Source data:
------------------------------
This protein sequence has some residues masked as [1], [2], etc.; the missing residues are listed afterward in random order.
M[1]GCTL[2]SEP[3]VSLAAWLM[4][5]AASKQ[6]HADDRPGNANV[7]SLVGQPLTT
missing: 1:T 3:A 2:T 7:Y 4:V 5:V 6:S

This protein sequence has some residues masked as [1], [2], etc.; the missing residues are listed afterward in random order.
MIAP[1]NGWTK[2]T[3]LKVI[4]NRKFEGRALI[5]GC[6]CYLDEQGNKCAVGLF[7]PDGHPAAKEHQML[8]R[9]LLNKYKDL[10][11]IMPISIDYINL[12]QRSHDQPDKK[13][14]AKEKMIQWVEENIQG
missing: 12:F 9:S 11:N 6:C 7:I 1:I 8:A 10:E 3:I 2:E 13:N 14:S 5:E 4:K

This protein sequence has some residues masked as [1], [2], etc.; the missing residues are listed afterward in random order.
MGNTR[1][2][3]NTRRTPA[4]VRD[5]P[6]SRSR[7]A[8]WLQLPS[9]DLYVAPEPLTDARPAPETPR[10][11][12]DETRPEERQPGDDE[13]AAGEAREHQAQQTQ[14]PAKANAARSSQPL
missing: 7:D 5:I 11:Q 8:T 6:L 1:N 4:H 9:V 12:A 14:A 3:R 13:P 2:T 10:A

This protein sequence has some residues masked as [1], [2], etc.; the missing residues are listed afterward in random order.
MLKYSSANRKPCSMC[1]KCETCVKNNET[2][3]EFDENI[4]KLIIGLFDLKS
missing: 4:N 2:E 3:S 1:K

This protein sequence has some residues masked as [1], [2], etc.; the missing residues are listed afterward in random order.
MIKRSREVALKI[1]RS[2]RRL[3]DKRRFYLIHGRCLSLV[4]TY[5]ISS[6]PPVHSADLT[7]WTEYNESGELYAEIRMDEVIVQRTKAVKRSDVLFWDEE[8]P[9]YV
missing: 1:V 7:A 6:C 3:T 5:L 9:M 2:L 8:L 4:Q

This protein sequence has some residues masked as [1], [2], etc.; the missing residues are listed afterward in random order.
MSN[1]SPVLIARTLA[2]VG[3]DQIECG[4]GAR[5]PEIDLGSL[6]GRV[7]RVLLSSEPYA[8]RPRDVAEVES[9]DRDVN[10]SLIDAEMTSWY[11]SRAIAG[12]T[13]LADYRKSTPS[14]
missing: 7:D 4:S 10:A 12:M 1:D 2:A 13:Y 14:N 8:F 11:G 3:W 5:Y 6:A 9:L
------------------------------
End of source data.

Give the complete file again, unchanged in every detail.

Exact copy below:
This protein sequence has some residues masked as [1], [2], etc.; the missing residues are listed afterward in random order.
M[1]GCTL[2]SEP[3]VSLAAWLM[4][5]AASKQ[6]HADDRPGNANV[7]SLVGQPLTT
missing: 1:T 3:A 2:T 7:Y 4:V 5:V 6:S

This protein sequence has some residues masked as [1], [2], etc.; the missing residues are listed afterward in random order.
MIAP[1]NGWTK[2]T[3]LKVI[4]NRKFEGRALI[5]GC[6]CYLDEQGNKCAVGLF[7]PDGHPAAKEHQML[8]R[9]LLNKYKDL[10][11]IMPISIDYINL[12]QRSHDQPDKK[13][14]AKEKMIQWVEENIQG
missing: 12:F 9:S 11:N 6:C 7:I 1:I 8:A 10:E 3:I 2:E 13:N 14:S 5:E 4:K

This protein sequence has some residues masked as [1], [2], etc.; the missing residues are listed afterward in random order.
MGNTR[1][2][3]NTRRTPA[4]VRD[5]P[6]SRSR[7]A[8]WLQLPS[9]DLYVAPEPLTDARPAPETPR[10][11][12]DETRPEERQPGDDE[13]AAGEAREHQAQQTQ[14]PAKANAARSSQPL
missing: 7:D 5:I 11:Q 8:T 6:L 1:N 4:H 9:V 12:A 14:A 3:R 13:P 2:T 10:A

This protein sequence has some residues masked as [1], [2], etc.; the missing residues are listed afterward in random order.
MLKYSSANRKPCSMC[1]KCETCVKNNET[2][3]EFDENI[4]KLIIGLFDLKS
missing: 4:N 2:E 3:S 1:K

This protein sequence has some residues masked as [1], [2], etc.; the missing residues are listed afterward in random order.
MIKRSREVALKI[1]RS[2]RRL[3]DKRRFYLIHGRCLSLV[4]TY[5]ISS[6]PPVHSADLT[7]WTEYNESGELYAEIRMDEVIVQRTKAVKRSDVLFWDEE[8]P[9]YV
missing: 1:V 7:A 6:C 3:T 5:L 9:M 2:L 8:L 4:Q

This protein sequence has some residues masked as [1], [2], etc.; the missing residues are listed afterward in random order.
MSN[1]SPVLIARTLA[2]VG[3]DQIECG[4]GAR[5]PEIDLGSL[6]GRV[7]RVLLSSEPYA[8]RPRDVAEVES[9]DRDVN[10]SLIDAEMTSWY[11]SRAIAG[12]T[13]LADYRKSTPS[14]
missing: 7:D 4:S 10:A 12:M 1:D 2:A 13:Y 14:N 8:F 11:G 3:W 5:Y 6:A 9:L